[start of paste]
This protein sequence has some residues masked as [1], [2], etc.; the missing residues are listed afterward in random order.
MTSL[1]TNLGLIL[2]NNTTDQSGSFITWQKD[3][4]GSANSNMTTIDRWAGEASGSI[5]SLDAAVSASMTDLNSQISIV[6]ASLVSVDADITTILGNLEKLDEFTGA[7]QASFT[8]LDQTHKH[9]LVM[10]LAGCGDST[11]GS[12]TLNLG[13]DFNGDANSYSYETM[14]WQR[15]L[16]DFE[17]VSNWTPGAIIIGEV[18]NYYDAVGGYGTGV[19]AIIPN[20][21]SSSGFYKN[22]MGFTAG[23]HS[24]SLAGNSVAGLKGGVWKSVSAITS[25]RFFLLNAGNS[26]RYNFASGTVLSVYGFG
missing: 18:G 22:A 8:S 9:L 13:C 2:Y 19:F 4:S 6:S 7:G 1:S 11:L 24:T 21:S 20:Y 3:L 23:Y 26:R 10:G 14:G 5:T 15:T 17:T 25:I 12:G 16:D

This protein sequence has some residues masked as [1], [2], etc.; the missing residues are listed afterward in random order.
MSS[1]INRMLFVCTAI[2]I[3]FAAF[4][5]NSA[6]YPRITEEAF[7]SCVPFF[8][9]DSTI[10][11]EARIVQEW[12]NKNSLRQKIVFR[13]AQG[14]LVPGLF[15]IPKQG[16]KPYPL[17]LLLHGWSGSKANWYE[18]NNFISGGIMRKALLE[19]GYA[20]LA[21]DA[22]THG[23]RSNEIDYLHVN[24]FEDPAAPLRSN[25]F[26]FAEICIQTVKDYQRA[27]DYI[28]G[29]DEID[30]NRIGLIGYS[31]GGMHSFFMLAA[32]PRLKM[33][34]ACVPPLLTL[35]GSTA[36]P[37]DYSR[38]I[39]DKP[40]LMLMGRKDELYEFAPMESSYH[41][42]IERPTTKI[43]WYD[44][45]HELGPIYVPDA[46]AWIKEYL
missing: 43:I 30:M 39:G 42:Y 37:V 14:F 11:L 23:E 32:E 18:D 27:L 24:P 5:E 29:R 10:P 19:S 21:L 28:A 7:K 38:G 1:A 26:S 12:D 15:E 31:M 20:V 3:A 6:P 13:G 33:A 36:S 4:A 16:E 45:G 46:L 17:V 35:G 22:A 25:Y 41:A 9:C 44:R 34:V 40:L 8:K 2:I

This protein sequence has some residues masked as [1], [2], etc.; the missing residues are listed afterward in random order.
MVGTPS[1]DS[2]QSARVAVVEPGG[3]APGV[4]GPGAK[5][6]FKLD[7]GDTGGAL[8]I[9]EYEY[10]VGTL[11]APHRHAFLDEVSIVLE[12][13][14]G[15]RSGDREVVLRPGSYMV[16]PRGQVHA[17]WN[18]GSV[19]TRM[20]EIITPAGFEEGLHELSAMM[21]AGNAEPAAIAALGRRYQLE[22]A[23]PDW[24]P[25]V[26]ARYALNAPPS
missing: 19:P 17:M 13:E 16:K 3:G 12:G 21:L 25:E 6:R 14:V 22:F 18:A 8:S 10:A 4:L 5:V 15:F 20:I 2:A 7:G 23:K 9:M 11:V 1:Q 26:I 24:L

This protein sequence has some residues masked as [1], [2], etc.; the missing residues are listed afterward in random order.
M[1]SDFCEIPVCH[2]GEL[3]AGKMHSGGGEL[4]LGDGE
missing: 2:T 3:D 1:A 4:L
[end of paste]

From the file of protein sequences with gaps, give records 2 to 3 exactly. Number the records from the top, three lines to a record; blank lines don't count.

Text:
This protein sequence has some residues masked as [1], [2], etc.; the missing residues are listed afterward in random order.
MSS[1]INRMLFVCTAI[2]I[3]FAAF[4][5]NSA[6]YPRITEEAF[7]SCVPFF[8][9]DSTI[10][11]EARIVQEW[12]NKNSLRQKIVFR[13]AQG[14]LVPGLF[15]IPKQG[16]KPYPL[17]LLLHGWSGSKANWYE[18]NNFISGGIMRKALLE[19]GYA[20]LA[21]DA[22]THG[23]RSNEIDYLHVN[24]FEDPAAPLRSN[25]F[26]FAEICIQTVKDYQRA[27]DYI[28]G[29]DEID[30]NRIGLIGYS[31]GGMHSFFMLAA[32]PRLKM[33][34]ACVPPLLTL[35]GSTA[36]P[37]DYSR[38]I[39]DKP[40]LMLMGRKDELYEFAPMESSYH[41][42]IERPTTKI[43]WYD[44][45]HELGPIYVPDA[46]AWIKEYL
missing: 43:I 30:M 39:G 42:Y 37:V 14:F 11:L 23:E 32:E 18:D 27:L 24:P 5:E 29:R 10:P 19:S 21:L 28:A 7:K 38:G 1:A 26:S 12:D 15:E 31:M 20:V 3:A 6:P 13:G 33:A 36:S 4:A 16:E 45:G 46:L 17:V 35:G 22:A 25:Y 41:A 9:C 44:R 34:V 40:L 8:K 2:I

This protein sequence has some residues masked as [1], [2], etc.; the missing residues are listed afterward in random order.
MVGTPS[1]DS[2]QSARVAVVEPGG[3]APGV[4]GPGAK[5][6]FKLD[7]GDTGGAL[8]I[9]EYEY[10]VGTL[11]APHRHAFLDEVSIVLE[12][13][14]G[15]RSGDREVVLRPGSYMV[16]PRGQVHA[17]WN[18]GSV[19]TRM[20]EIITPAGFEEGLHELSAMM[21]AGNAEPAAIAALGRRYQLE[22]A[23]PDW[24]P[25]V[26]ARYALNAPPS
missing: 19:P 17:M 13:E 16:K 3:G 12:G 21:L 25:E 6:R 14:V 22:F 18:A 8:S 10:A 4:L 5:V 15:F 20:I 2:A 7:G 23:K 9:M 11:V 1:Q 26:I 24:L